The novel is reminiscent of Surrealism in the way it departs from common experience and 'common sense,' attacks logical rules and customs, and takes things out of their familiar contexts. It is, however, a work more of invention and intellectual game than of spontaneous imagination. The ornamental imagery becomes fixed in obsessive formulae and configurations, and this is somewhat disproportionate to how it eludes definite, accepted meanings, and moves to other possibilities and worlds, which are protean and ever emerging, and to how it calls upon us to accept another cosmos. The setting is a textual maze from which there is no escape and whose ultimate meaning remains forever inaccessible, since the ultimate contexts are never emphasized.» - Jonathan Bolton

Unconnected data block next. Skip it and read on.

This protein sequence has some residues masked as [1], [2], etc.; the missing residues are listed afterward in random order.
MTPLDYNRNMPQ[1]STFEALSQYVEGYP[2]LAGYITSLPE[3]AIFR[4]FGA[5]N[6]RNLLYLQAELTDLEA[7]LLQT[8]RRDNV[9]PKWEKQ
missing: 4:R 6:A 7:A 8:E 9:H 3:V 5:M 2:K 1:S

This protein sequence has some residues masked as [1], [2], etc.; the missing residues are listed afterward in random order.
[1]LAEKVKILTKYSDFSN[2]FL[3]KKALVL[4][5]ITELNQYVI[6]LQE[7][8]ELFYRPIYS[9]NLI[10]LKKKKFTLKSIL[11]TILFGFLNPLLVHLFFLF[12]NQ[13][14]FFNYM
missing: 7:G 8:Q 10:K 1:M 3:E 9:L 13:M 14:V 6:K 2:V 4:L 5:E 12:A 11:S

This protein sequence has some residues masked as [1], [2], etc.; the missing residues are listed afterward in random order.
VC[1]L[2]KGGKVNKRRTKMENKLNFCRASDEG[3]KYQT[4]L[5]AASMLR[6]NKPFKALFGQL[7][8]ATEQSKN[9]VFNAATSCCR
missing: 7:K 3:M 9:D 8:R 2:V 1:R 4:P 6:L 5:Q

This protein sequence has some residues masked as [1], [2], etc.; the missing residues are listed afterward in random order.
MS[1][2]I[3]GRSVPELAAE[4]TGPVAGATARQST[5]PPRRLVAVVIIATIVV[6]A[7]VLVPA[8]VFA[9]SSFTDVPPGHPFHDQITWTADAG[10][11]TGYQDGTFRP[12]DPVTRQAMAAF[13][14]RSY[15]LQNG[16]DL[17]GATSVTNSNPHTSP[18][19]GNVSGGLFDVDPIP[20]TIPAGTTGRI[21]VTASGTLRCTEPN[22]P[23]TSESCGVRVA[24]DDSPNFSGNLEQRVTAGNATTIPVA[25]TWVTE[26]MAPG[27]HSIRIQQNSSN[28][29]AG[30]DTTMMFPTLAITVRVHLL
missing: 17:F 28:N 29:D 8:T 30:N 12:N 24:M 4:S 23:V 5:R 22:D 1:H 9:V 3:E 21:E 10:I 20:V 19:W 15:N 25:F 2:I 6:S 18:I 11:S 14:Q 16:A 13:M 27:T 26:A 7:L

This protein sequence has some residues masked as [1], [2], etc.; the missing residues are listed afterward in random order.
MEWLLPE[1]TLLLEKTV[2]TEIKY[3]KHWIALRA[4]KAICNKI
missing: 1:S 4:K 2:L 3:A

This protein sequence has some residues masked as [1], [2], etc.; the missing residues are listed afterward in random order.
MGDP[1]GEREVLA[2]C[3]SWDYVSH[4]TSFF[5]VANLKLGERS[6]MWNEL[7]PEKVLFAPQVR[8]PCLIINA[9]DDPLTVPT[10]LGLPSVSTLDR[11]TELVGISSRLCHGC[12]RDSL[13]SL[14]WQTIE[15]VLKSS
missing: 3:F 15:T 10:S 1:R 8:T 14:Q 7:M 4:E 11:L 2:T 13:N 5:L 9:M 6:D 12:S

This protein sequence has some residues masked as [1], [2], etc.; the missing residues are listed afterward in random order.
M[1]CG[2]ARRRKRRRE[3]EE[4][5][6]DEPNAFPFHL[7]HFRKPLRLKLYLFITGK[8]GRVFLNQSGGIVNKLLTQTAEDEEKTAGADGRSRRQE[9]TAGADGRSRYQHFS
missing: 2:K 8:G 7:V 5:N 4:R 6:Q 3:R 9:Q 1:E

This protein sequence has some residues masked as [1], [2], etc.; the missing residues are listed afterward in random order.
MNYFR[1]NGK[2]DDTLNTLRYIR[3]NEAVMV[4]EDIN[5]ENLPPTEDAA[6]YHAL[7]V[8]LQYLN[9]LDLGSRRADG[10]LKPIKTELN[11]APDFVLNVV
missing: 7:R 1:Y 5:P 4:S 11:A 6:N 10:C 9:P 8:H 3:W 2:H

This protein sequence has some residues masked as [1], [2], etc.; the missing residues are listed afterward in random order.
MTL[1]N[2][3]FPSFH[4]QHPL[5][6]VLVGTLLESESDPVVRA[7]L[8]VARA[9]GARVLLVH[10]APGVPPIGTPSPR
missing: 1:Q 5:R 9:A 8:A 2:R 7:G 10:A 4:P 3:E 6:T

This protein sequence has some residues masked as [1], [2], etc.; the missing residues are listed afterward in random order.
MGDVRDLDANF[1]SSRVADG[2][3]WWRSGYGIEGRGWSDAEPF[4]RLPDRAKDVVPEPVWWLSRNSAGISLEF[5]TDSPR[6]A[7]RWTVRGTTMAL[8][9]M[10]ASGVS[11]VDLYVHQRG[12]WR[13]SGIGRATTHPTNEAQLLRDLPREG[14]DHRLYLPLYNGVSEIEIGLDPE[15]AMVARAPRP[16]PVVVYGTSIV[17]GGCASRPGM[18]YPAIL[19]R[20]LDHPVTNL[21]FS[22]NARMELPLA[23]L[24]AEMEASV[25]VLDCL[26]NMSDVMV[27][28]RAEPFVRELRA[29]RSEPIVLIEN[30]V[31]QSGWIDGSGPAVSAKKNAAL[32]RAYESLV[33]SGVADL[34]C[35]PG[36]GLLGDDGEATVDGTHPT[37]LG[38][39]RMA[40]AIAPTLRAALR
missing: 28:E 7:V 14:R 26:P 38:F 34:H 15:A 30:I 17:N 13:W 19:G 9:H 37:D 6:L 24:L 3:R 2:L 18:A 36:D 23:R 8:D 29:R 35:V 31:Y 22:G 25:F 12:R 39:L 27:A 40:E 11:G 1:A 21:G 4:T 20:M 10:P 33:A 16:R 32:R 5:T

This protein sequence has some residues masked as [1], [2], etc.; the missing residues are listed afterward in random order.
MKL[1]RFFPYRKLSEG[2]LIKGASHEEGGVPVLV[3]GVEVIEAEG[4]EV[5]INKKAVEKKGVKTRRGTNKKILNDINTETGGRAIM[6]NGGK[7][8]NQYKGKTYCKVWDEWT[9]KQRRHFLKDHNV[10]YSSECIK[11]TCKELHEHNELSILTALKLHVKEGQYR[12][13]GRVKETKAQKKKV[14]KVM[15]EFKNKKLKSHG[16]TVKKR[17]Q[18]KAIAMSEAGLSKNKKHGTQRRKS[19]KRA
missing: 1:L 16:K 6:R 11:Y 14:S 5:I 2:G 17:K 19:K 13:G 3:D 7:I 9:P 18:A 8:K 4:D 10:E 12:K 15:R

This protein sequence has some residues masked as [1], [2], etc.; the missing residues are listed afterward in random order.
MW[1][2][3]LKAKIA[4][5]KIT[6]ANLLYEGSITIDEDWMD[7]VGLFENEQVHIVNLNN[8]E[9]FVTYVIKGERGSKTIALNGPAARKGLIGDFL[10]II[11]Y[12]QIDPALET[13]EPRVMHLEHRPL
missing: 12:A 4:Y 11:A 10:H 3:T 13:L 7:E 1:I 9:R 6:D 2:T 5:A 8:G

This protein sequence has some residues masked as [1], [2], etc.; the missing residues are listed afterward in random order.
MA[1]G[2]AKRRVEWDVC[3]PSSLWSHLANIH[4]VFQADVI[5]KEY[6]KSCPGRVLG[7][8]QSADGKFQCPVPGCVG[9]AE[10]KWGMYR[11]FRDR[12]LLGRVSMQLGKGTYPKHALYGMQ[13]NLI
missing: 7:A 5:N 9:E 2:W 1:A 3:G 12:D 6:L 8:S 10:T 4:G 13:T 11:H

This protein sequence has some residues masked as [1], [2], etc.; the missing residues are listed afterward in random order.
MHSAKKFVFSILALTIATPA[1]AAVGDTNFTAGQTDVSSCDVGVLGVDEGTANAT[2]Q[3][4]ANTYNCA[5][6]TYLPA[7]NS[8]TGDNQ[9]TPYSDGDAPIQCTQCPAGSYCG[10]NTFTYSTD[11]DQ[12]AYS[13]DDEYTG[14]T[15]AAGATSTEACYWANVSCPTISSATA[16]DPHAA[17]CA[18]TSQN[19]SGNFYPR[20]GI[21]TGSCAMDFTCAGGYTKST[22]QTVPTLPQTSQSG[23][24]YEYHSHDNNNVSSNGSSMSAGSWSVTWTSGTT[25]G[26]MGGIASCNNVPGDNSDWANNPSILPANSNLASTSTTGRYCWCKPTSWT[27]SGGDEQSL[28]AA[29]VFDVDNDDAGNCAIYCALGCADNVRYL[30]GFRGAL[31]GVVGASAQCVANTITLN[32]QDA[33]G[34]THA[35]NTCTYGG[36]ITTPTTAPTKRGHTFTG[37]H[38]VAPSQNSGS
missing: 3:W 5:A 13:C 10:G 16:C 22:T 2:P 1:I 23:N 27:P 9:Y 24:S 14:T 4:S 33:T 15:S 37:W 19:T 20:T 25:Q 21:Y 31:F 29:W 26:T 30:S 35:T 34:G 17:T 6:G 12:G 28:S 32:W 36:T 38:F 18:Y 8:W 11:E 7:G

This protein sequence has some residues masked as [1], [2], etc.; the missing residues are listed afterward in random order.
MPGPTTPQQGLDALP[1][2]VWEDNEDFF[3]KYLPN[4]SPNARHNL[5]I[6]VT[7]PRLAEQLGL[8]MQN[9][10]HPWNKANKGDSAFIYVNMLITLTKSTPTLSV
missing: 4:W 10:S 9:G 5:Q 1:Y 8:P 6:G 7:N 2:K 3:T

«If you love a story that begins with finding a mysterious book in a musty antiquarian bookshop, a book filled with fanciful indecipherable script, a book with disturbing illustrations depicting a strange and terrible world, a world of golden temples and murderous tigers, and if a story with a book hinting that a parallel world exists within everyday life’s interstices, or, rather, within the very walls, alleys, and even furniture (including wardrobes) of the so-called real one, “a world in such close proximity to our own, one that seethes with such strange life, one that was possibly here before our own city and yet we know absolutely nothing about it,” where televisions talk to each other and sounds waft out of postcards, a frightening world of flying and talking fish, shark-headed attackers, crazed weasels, a world of cryptic speech and arcane rituals, a story where the “real” world’s libraries turn into jungles, where pianos turn into crabs, where a small cylinder in a park is really a cupola’s skylight turret, a story as much concerned with unraveling the mysteries of language as it is in weaving a spiraling intrigue of its own through unapologetically overwrought, longwinded, and interminable prose, a prose weighted by perspicacious and a kind of claustrophobic attention to detail, a prose that like the phosphorescent statues it describes is “in the style of a kind of gloomy subterranean Baroque,” a prose reminiscent of Conrad’s voluble interior chatter and Borges’s pseudo-scientific and philosophical ramblings, a prose issued by a peripatetic and persnickety narrator whose own gifted and jeweled loquacity apparently never slows him down, or annoys any of the other characters, for that matter, since they too offer labyrinthine monologues filled with fascinating asides, essayistic descriptions, and absurd connections and explanations, and where they talk of “banned verbal tenses,” and “the white monster tense and the jungle tense,” and of how “all verbal endings are totally harmless and have nothing to do with the evil music that destroys shiny machines,” and of how “[c]ase endings will eventually free themselves from their demeaning position and shine once more in their ancient glory,” and how “[b]it by bit they will separate themselves from the roots of nouns and become what they were at the beginning—the invocation of demons,” and if a story like this also turns out to be a love story, a love story between the hero and an irksome, at best, and sometimes deadly romantic foil, a love story that never really consummates, whose rare intimacy is a silent cuddling together “of two bodies with which something reaches out to the darkness and frost, as atrocious as any of the monsters creeping about the plains of the stars,” and if this love story is really a smaller one beneath a larger love story, like an umbrella under a canopy, that is, a story that is really a love letter to language, if a story like this interests you, then Michal Ajvaz’s The Other City, the first of the Czech writer’s novels to be translated into English, would be a great one to pick up, for while the romantic undercurrent between the narrator and his muse pulsating throughout the story is an intriguing one, it is his love of books and language that drives his obsessions like wandering Prague’s narrow gothic and baroque streets, its sprawling Old Town Square, and sundry ledges, alleys, and shadowed corridors, a love of language signaled when he (paraphrasing Ajvaz) returns to his book, savors its aroma and allows his eyes to “flit over its pages, reading here and there the fragment of a sentence that suddenly sparkled mysteriously because it was taken out of context,” an obsession that—after learning that the “library is a treacherous place”—leads him to conclude that “books treat solely of other books and that signs likewise refer to other signs; that a book has nothing to do with reality, but instead reality itself is a book since it is created by language…that books and signs remain rooted in reality and governed by its unknown currents, that our signifying and communicating is embedded in being, which signifies itself, its secret rhythms, and that original signification, that original dull glow of being keeps alive our meanings while at the same time threatening to swallow them again and dissolve them in itself,” all of which leads this reader to believe that Michal Ajvaz may have written The Other City so that its reader is inspired to follow the narrator’s lead and allow his or her eyes to randomly flit over its pages, and find countless examples of mysteriously sparkling sentence fragments, sentences where plot is a kind of secondary scaffolding from which to drape them, sentences that would as much open up the doors of perception as transfix the meandering waves of attention, sentences that like the alphabet from that magical book this whole story begins with seem “to be bursting under the pressure of some expanding internal force,” sentences full of yearning, of disquieting awe, sentences that seek a lost beginning, sentences positing “that the dread you feel on the periphery of your world is the beginning of the bliss of return, that death in the jungles of the margins is a shining rebirth.”» - John Madera